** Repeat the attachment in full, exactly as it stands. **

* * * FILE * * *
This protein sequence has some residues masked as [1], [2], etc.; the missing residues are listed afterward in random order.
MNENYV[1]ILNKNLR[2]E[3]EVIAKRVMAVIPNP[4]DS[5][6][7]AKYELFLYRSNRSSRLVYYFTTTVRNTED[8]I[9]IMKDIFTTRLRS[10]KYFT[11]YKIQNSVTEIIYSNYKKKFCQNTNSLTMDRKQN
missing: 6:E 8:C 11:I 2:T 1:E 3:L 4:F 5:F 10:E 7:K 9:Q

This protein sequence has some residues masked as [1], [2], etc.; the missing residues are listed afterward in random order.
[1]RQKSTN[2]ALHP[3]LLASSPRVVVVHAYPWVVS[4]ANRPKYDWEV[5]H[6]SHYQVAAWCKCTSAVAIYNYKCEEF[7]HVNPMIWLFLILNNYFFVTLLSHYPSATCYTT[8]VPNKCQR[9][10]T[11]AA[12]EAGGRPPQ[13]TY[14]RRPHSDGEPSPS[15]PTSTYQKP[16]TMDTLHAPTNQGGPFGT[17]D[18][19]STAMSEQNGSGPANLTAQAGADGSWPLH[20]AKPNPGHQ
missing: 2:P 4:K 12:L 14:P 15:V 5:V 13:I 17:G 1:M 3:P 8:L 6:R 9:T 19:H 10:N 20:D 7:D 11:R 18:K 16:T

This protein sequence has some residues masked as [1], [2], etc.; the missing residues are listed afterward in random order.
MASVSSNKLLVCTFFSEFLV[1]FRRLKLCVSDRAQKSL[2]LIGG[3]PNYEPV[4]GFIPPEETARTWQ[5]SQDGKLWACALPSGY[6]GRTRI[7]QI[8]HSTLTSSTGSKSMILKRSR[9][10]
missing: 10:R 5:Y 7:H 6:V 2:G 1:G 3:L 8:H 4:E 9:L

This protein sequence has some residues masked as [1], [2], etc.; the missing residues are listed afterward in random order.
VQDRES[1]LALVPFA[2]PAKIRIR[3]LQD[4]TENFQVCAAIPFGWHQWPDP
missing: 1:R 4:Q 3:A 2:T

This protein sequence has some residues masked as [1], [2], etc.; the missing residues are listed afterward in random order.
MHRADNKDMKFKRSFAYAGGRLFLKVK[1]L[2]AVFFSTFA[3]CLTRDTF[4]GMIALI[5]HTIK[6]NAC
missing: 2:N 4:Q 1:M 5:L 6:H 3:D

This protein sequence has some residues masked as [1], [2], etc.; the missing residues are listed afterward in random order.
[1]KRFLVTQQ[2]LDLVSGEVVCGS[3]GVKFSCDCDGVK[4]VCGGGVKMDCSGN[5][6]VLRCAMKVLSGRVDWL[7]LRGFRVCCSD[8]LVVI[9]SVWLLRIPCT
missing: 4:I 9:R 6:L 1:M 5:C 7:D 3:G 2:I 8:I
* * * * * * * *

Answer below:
This protein sequence has some residues masked as [1], [2], etc.; the missing residues are listed afterward in random order.
MNENYV[1]ILNKNLR[2]E[3]EVIAKRVMAVIPNP[4]DS[5][6][7]AKYELFLYRSNRSSRLVYYFTTTVRNTED[8]I[9]IMKDIFTTRLRS[10]KYFT[11]YKIQNSVTEIIYSNYKKKFCQNTNSLTMDRKQN
missing: 6:E 8:C 11:I 2:T 1:E 3:L 4:F 5:F 10:E 7:K 9:Q

This protein sequence has some residues masked as [1], [2], etc.; the missing residues are listed afterward in random order.
[1]RQKSTN[2]ALHP[3]LLASSPRVVVVHAYPWVVS[4]ANRPKYDWEV[5]H[6]SHYQVAAWCKCTSAVAIYNYKCEEF[7]HVNPMIWLFLILNNYFFVTLLSHYPSATCYTT[8]VPNKCQR[9][10]T[11]AA[12]EAGGRPPQ[13]TY[14]RRPHSDGEPSPS[15]PTSTYQKP[16]TMDTLHAPTNQGGPFGT[17]D[18][19]STAMSEQNGSGPANLTAQAGADGSWPLH[20]AKPNPGHQ
missing: 2:P 4:K 12:L 14:P 15:V 5:V 13:I 17:G 1:M 3:P 8:L 6:R 9:T 19:H 10:N 20:D 7:D 11:R 18:K 16:T

This protein sequence has some residues masked as [1], [2], etc.; the missing residues are listed afterward in random order.
MASVSSNKLLVCTFFSEFLV[1]FRRLKLCVSDRAQKSL[2]LIGG[3]PNYEPV[4]GFIPPEETARTWQ[5]SQDGKLWACALPSGY[6]GRTRI[7]QI[8]HSTLTSSTGSKSMILKRSR[9][10]
missing: 10:R 5:Y 7:H 6:V 2:G 1:G 3:L 8:H 4:E 9:L

This protein sequence has some residues masked as [1], [2], etc.; the missing residues are listed afterward in random order.
VQDRES[1]LALVPFA[2]PAKIRIR[3]LQD[4]TENFQVCAAIPFGWHQWPDP
missing: 1:R 4:Q 3:A 2:T

This protein sequence has some residues masked as [1], [2], etc.; the missing residues are listed afterward in random order.
MHRADNKDMKFKRSFAYAGGRLFLKVK[1]L[2]AVFFSTFA[3]CLTRDTF[4]GMIALI[5]HTIK[6]NAC
missing: 2:N 4:Q 1:M 5:L 6:H 3:D

This protein sequence has some residues masked as [1], [2], etc.; the missing residues are listed afterward in random order.
[1]KRFLVTQQ[2]LDLVSGEVVCGS[3]GVKFSCDCDGVK[4]VCGGGVKMDCSGN[5][6]VLRCAMKVLSGRVDWL[7]LRGFRVCCSD[8]LVVI[9]SVWLLRIPCT
missing: 4:I 9:R 6:L 1:M 5:C 7:D 3:G 2:I 8:I